If you were to back up the files on a file system while DB2 was running, you could definitely run into inconsistencies, and DB2 would not be able to guarantee that you could recover your data. For example, running a file system copy while the database is running won't give you a snapshot for your database for a particular point in time (PIT). You should always use a DB2 backup to guarantee your data's consistency -- if not, there are no guarantees, without taking the entire DB2 instance offline.
As if that wasn't enough, with a DB2-based backup you can take advantage of its online capabilities, which permit DDL and DML during the backup process, so that business operations can continue as normal. You also have granular control since you can back up at the table space level. This lets you isolate key tables for backup, leaving other tables that don't need to be backed up at all, or as often.
A DB2 backup aids in recoverability too. You can roll forward through the logs to a PIT of your choice. In other words, you have granular control with respect to how you want your system to look when it "comes back to life", in contrast to what you would get with a static snapshot (that is likely inconsistent) using the file system method.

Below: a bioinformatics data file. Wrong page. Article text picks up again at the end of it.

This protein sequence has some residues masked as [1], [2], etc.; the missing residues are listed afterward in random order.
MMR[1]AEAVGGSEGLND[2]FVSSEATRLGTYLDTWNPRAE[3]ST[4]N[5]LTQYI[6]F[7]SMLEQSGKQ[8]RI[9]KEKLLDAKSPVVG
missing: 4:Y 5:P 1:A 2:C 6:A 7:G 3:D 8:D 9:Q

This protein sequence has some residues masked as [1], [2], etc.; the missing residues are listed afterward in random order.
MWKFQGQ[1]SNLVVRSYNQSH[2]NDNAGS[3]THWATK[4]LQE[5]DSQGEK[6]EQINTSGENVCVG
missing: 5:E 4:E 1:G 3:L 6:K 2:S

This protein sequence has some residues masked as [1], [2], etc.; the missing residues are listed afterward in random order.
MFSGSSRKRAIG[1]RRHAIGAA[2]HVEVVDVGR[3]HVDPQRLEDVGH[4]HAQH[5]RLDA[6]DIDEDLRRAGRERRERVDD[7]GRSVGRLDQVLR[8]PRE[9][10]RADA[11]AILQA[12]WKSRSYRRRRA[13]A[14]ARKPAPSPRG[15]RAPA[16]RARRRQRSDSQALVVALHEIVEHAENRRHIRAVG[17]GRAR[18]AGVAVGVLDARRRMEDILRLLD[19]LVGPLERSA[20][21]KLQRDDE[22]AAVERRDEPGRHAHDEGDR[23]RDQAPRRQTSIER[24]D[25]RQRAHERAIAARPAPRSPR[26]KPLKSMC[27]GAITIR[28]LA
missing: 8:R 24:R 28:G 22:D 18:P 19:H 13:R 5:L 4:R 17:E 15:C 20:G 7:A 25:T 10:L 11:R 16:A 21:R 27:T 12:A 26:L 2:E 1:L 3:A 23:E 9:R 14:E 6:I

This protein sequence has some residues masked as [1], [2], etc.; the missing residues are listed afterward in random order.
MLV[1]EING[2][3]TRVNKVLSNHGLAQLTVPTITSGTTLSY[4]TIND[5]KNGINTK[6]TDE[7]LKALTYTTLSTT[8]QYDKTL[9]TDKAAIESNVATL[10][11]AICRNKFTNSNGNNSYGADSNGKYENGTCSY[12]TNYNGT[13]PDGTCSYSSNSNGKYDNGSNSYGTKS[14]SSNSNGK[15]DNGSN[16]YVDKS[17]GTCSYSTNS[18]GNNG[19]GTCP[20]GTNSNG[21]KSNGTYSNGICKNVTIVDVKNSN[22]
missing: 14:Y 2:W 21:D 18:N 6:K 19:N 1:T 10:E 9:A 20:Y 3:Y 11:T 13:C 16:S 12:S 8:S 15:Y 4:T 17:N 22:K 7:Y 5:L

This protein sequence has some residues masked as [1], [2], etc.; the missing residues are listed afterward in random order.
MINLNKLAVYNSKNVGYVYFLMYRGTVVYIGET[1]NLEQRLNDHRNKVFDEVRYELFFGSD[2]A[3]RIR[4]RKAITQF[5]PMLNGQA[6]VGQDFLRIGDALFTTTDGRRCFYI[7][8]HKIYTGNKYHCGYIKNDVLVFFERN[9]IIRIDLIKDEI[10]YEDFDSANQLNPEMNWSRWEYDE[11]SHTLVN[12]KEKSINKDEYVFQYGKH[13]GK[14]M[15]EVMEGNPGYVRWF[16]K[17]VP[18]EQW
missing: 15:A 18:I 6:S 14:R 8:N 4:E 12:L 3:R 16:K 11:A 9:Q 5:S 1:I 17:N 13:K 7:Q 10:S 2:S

DB2 also enables "subset" recovery. For example, if you back up five table spaces, you can choose to restore just one table space whose media failed . A file system backup, on the other hand, is all or nothing.
About DB2 backup
The DB2 backup utility is fully integrated into the DB2 engine; it is not an add-on utility. As we've already mentioned, the DB2 backup utility has granular capabilities. Backup images can be any combination of:
- database or list of table spaces
- offline or online
- full, incremental, or delta
The backup utility has a number of "knobs"' that can be used to tune backup (though as of DB2 V8.2, this can be done for you -- more on that later). For example, some of the parameters you can set include how may processes will be used to read or write from the database, the number of and size of the buffers used to write to the target media, and so on.
The backup utility in DB2 makes physical copies of the data pages. The backup process is not a file system backup; it is a logical backup. A DB2 backup image includes additional information beyond the data, including metadata, the database configuration, the history file, table space definitions, and more.